An electric current generator 22 is arranged at the leading end 12 and is powered by ram air turbine blades 24 via gear box 26.

The body 11 carries three adjustable flying surfaces in the form of two lateral stabilisers 28 and a single vertical stabiliser 30. The stabiliser 28, 30 are controlled by means of an actuator unit 32 which is powered by electricity from the generator 22. The actuator unit 32 is itself controlled by an accelerometer and a global positioning system processing unit 34, the unit 34 being powered by electricity from the generator 22.

The body 11 contains a drogue actuator control unit 36 which drives a plurality of control rods 38 connected to a fulcrum ring 40. The ring 40 is pivotally connected to the inner ends of a plurality of adjustable ribs 42. In the present embodiment, there are forty two adjustable ribs circumferentially spaced around ring 40. A corresponding number of further ribs 43 is provided each of which is pivotally mounted on a fulcrum ring 44. As shown clearly in FIG. 4, each of the further ribs 43 is formed with angled slot 45 and its associated adjustable rib 42 has a pin 46 thereon which projects into the slot 45. The pins 46 are slidable in the slots 45 and pivotally interconnect the respective ribs 42, 43. As shown in FIG. 2, the ring 40 is adjustable axially as described below along the refuelling receptacle 18 by means of the drogue actuator control unit 36. The ring 40 is moveable for adjustment from a first position P1 in which each pin 46 lies at one end of its associated slot 45 to a second position P2 in which each pin 46 lies at the opposite end of its associated slot 45. The position of the adjustable ribs 42 is shown shaded black in the first position P1 of the ring.

FIG. 5 illustrates a control mechanism 41 in which the ring 40 is connected by the control rods 38 to a collar 47 mounted on a spherical bearing 48 for angular movement thereon somewhat after the fashion of a gimbal. The bearing 48 is mounted for axial sliding movement on a guide 48 a. The collar 47 is pivotally connected to ends of four driving rods 49 which are connected at their opposite ends to respective actuators (not shown) in the drogue actuator control unit 36. The driving rods 49 are equally spaced circumferentially around the collar 47 and the acutators are arranged to operate so that diametrically opposite driving rods 49 will move in opposite directions by equal distances as shown by the full and broken line representation in FIG. 5.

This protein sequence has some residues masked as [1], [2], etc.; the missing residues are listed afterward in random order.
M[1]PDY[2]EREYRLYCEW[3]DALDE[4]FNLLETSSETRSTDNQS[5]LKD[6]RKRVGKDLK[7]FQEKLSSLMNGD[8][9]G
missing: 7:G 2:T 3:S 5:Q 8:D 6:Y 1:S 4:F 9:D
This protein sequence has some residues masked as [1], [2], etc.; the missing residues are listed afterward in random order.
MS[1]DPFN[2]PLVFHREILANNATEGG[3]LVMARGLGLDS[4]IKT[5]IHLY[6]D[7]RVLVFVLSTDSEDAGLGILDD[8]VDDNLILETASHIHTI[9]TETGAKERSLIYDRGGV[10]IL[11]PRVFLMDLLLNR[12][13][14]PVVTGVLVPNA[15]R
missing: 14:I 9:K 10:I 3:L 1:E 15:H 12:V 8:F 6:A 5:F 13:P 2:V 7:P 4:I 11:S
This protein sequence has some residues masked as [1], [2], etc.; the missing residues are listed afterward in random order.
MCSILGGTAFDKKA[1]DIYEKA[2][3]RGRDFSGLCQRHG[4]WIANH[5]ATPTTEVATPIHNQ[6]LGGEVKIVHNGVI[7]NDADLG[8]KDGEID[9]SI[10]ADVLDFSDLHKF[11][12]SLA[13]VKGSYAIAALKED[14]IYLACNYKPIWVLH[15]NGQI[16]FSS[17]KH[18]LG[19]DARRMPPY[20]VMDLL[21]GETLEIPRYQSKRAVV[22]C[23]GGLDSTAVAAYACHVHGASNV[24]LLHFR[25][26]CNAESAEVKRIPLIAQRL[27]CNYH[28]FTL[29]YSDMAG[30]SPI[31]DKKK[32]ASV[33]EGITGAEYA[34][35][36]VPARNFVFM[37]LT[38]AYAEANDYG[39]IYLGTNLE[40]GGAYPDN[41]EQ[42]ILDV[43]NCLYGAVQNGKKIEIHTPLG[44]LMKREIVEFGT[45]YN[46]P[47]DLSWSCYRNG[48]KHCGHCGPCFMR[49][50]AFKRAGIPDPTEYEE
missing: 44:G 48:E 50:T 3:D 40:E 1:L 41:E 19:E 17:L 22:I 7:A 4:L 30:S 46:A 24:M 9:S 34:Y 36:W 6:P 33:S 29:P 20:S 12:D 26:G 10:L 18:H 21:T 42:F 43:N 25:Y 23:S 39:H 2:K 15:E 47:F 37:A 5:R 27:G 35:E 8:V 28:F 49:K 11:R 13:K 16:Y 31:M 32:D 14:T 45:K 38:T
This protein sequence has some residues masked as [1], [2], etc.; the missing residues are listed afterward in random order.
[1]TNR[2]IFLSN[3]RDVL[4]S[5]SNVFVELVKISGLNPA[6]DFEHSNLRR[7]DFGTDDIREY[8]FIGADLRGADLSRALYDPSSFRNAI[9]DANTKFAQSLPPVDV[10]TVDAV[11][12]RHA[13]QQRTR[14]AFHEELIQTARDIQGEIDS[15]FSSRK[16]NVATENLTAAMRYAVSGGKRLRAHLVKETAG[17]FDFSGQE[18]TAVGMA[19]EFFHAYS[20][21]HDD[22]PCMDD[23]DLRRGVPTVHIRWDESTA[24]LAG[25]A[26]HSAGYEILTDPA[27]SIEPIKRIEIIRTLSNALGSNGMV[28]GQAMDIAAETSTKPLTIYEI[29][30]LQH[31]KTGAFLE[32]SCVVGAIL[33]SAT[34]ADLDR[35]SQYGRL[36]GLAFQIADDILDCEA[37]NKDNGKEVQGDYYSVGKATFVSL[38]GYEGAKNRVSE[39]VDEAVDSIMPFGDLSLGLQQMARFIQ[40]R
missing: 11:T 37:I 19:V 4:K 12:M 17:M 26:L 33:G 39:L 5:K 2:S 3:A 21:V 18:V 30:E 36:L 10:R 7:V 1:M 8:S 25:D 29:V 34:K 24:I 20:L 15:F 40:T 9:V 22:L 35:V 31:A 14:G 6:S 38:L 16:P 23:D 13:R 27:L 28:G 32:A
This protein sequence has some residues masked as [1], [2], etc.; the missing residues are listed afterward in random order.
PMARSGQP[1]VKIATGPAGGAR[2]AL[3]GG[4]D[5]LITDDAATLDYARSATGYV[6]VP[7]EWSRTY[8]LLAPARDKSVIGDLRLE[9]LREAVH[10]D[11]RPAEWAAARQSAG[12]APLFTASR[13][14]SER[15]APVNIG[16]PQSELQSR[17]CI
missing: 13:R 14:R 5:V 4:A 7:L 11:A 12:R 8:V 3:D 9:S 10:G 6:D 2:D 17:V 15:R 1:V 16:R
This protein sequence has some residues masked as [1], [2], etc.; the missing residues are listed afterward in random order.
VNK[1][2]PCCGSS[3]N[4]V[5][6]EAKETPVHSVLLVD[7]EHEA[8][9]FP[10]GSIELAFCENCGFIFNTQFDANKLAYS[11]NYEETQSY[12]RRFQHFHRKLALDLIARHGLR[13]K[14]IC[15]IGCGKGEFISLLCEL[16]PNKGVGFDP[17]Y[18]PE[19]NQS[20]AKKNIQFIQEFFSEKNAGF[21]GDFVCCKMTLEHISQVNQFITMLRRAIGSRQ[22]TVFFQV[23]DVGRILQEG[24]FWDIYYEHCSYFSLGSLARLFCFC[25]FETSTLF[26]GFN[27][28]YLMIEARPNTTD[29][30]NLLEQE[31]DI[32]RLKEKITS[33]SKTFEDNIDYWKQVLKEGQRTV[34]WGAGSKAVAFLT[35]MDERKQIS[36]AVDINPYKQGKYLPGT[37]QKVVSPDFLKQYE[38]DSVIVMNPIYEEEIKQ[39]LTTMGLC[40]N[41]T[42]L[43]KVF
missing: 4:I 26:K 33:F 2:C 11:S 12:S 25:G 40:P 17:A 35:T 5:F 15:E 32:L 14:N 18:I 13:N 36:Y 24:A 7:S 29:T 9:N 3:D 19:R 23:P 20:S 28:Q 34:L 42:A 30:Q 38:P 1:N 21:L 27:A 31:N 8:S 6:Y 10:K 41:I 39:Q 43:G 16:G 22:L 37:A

A canopy 50 has a trailing edge 50 a carried by the outer ends of the further ribs 43 and a leading edge 50 b carried by the outer ends of the adjustable ribs 42. It will be noted that when the ring 40 is in its second position P2 the canopy 50 takes on the form of a cylinder generally coaxial with the body 10 so that a parachute effect is not created by airflow F. However, when the ring 40 is moved into its first position P1 by moving the driving rods 49 simultaneously to shift the bearing 48 to the right as viewed in FIG. 5, the leading edge 50 b of the canopy 50 is moved outboard of the trailing edge 50 a of the canopy 50. In that way, airflow F inflates the canopy 50 and a parachute effect, and hence drag, is created. In the fully inflated position of the canopy 50, the fulcrum ring 44 contacts a peripheral flange 55 on the refuelling receptacle 18.

With the ring 40 in its second position P2, the driving rods 49 may be adjusted by the control unit 36 so that the collar 47 tips angularly on the bearing 48. Such tipping movement is transmitted to the ring 40 via the control rods 38. In that way, a portion 40 a of the ring 40 will move towards the flange 55 while a diametrically opposite portion 40 b of the ring 40 will move away from the flange 55. By doing that, selected adjustable ribs 42 will move relative to the others and will cause diametrically opposite portions of the cylindrical canopy 50 to tip outwards and inwards respectively so as to create, in use, a slight parachute effect and increase aerodynamic drag particularly over that portion of the canopy tipped outwardly.

The use of the refuelling drogue will now be described with particular reference to FIG. 6.

A tanker aircraft 63 on which drogues 11 in accordance with the invention are mounted receives instructions to refuel one or more UAV's 62 and the tanker aircraft 63 flies to the correct co-ordinates in readiness. The tanker aircraft 63 has port and starboard pods 64 which contain the drogues 11 in a stowed form. To move into the stowed form, the bearing 48 is drawn back along the guide 48 a so that surfaces 53 on the further ribs 43 contact a stop surface (not shown) on the body 11 as the collar 47 is drawn back which causes the further ribs 43 to take up a folded position somewhat like the ribs 2 in FIG. 1.